We have followed Ahmed Fadaam for six years - during the Iraq War and after U.S. troops pulled out. This month, he moved to the U.S. with his family, and he now faces the challenge many immigrants have faced - to find a place in America.
In the past 4 years, the drug war in Mexico has claimed over 34,000 lives. Today people begin marching all over Mexico, calling for an end to the violence and President Calderon’s war on the drug traffickers. The unlikely leader of this nascent movement is writer and poet Javier Sicilia. His 24-year-old son was murdered last month. Javier says that poetry for him has died, but he has found another voice - speaking out against corrupt politicians, and the murder of so many innocent Mexicans.
The debate over the future of Guantanamo Bay continues. In this hour, we look back at another time when controversial prisoners were moved to the US, and what that meant to one young boy who lived near the camp.Also in this episode: for the last three years, we have been following the story of one Gunatanamo Bay detainee, Mr. Al Ghizzawi, through his lawyer, Candace Gorman.
President Bush defended his plan for Iraq in his State of the Union address this week. Part of that plan includes extending the deployment of soldiers currently serving in Iraq. Yesterday, the Democratic Chairman of the Senate Foreign Relations Committee, Joe Biden, led his colleagues in a vote against the president's plan. Kody and Jessica Larson are living out these decisions and debates currently occurring in Washington.
People in Baghdad are still talking about what happened on September 16 - the day an incident involving the private security company Blackwater USA left at least 17 Iraqis dead. Ahmed Abdullah visited the scene in Nisour Square and talked to witnesses.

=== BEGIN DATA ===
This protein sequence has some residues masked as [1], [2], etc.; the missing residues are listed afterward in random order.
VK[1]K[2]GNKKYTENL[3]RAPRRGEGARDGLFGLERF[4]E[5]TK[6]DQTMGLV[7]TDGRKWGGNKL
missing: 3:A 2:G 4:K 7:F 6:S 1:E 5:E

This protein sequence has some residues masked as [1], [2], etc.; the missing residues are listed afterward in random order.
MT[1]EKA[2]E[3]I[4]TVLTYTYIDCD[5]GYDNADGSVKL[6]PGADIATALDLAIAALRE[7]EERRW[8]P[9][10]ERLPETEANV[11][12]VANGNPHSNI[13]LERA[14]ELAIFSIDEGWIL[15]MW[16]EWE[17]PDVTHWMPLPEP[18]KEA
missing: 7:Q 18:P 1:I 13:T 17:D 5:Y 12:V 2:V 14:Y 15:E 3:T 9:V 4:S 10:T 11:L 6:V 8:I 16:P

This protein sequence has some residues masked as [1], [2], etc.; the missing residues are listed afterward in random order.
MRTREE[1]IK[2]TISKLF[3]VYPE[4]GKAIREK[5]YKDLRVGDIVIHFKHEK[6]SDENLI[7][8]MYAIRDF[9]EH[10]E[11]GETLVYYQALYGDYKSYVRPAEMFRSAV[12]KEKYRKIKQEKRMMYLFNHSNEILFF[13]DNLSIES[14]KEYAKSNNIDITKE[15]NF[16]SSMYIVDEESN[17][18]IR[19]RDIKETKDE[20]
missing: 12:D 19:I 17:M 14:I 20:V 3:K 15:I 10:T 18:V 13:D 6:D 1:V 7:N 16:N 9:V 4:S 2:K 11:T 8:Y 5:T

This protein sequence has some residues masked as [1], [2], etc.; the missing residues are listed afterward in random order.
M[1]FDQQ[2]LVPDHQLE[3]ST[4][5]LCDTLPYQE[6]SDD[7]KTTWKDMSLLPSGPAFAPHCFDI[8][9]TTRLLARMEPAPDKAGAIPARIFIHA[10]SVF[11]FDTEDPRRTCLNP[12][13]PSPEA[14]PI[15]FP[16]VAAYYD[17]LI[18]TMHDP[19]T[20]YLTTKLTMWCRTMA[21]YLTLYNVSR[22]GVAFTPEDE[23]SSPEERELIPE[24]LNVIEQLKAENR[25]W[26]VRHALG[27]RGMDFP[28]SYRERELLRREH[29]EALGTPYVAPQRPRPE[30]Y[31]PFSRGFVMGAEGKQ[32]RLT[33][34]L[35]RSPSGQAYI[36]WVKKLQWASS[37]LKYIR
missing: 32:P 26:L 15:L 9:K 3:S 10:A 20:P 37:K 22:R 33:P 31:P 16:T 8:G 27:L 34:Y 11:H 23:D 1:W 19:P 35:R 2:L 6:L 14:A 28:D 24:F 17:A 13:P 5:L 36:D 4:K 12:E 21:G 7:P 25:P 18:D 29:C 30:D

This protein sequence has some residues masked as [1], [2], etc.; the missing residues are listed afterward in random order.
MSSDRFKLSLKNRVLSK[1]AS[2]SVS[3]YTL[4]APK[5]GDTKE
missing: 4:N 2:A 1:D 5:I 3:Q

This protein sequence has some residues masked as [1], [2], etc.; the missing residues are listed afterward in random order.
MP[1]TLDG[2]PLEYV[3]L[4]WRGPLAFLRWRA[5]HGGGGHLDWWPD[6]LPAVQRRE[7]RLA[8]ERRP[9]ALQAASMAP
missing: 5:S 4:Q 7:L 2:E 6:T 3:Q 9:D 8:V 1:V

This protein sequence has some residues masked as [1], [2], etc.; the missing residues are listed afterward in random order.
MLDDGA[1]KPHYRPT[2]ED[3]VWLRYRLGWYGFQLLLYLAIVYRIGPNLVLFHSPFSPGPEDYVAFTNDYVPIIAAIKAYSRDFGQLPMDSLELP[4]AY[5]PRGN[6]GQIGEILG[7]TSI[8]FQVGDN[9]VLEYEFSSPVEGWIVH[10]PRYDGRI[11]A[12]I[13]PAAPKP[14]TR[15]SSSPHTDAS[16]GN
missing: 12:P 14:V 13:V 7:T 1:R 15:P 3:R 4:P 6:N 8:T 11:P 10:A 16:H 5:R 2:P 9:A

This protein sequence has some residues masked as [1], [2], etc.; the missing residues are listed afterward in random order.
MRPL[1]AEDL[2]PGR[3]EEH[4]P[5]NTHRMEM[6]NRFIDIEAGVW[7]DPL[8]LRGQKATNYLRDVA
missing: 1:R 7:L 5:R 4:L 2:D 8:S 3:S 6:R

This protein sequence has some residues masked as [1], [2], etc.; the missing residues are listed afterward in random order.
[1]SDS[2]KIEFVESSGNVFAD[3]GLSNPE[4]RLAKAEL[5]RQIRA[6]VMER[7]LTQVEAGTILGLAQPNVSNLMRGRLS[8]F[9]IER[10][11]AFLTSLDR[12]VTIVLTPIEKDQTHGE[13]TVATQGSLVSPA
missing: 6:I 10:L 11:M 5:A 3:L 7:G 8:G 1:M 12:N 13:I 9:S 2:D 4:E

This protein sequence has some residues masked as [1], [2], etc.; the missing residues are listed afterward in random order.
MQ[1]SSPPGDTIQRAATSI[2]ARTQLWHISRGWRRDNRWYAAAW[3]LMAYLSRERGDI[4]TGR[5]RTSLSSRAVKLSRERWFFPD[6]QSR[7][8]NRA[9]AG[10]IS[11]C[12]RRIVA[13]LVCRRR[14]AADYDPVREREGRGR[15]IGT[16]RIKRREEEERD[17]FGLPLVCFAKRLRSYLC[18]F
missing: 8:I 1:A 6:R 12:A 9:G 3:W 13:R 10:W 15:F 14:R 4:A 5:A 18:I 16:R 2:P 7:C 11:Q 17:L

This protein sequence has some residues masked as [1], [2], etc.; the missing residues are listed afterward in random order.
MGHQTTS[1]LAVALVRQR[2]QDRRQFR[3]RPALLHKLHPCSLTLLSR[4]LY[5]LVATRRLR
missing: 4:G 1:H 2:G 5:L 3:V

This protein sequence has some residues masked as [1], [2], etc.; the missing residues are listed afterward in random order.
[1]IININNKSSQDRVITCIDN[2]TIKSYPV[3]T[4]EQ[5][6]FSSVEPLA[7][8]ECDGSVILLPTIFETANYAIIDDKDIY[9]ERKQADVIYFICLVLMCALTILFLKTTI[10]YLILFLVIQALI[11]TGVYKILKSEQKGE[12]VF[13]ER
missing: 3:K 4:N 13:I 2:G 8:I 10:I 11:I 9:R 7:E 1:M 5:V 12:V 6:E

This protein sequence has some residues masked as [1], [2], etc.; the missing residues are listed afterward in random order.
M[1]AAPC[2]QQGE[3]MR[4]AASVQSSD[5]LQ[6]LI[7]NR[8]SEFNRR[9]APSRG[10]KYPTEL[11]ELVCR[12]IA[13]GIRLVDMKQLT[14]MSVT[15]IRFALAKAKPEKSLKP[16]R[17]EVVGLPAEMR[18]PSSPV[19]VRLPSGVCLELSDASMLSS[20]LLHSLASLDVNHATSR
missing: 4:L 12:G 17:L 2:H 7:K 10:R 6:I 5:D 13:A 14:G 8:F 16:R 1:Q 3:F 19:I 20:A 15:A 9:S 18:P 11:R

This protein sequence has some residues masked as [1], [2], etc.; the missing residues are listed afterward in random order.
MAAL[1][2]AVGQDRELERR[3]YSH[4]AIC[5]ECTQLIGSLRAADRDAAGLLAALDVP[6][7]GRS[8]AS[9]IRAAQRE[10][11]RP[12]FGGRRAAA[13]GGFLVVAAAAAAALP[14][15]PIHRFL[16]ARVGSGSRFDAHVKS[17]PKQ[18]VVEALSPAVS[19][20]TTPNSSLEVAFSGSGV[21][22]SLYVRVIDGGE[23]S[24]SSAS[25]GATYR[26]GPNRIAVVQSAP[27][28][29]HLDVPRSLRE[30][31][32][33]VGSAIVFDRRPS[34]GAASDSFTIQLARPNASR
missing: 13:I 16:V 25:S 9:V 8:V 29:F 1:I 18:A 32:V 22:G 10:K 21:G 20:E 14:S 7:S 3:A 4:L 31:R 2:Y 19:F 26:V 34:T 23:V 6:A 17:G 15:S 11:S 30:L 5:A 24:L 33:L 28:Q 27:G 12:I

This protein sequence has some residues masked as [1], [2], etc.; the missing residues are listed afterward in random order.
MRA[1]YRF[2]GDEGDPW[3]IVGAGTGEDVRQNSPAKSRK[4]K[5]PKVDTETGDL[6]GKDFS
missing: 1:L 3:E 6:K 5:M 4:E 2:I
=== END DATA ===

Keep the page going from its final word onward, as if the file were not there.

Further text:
Carolyn Sartor is well versed in the detection and treatment of breast cancer. She is the former head of the department of radiation oncology at the University of North Carolina at Chapel Hill School of Medicine. She's the one who used to give the news to patients. Also in this show: Civilization
Now in her 80s, Louise Bicks clearly remembers the more humble way she and her family lived on their small farm. One of Louise's favorite stories is about the blood transfusion given to her mother by a local doc. The doctor drained blood out of her father's arm into a pitcher, then got the blood into the arm of Louise's mother. Also on the show: Jeanne moved to a rundown neighborhood and began planting gardens in the parkways between the sidewalks and the streets. Then, another edition of Ahmed's Diary. And finally, a woman remembers being bullied by Girl Scouts.
Arizona's new immigration law is a hot topic along the campaign trail and talk of legal reform has focused mostly on the U.S./Mexico border. But turn your eyes northward for a moment: Even laws governing travel from Canada to the U.S. have changed in recent months. Guest host David Brown talks to one married couple getting a crash course on immigration law. She’s Canadian, he’s American and they’re desperate to be back together. George Kendall and Verna Brake Kendall haven’t lived together in a year.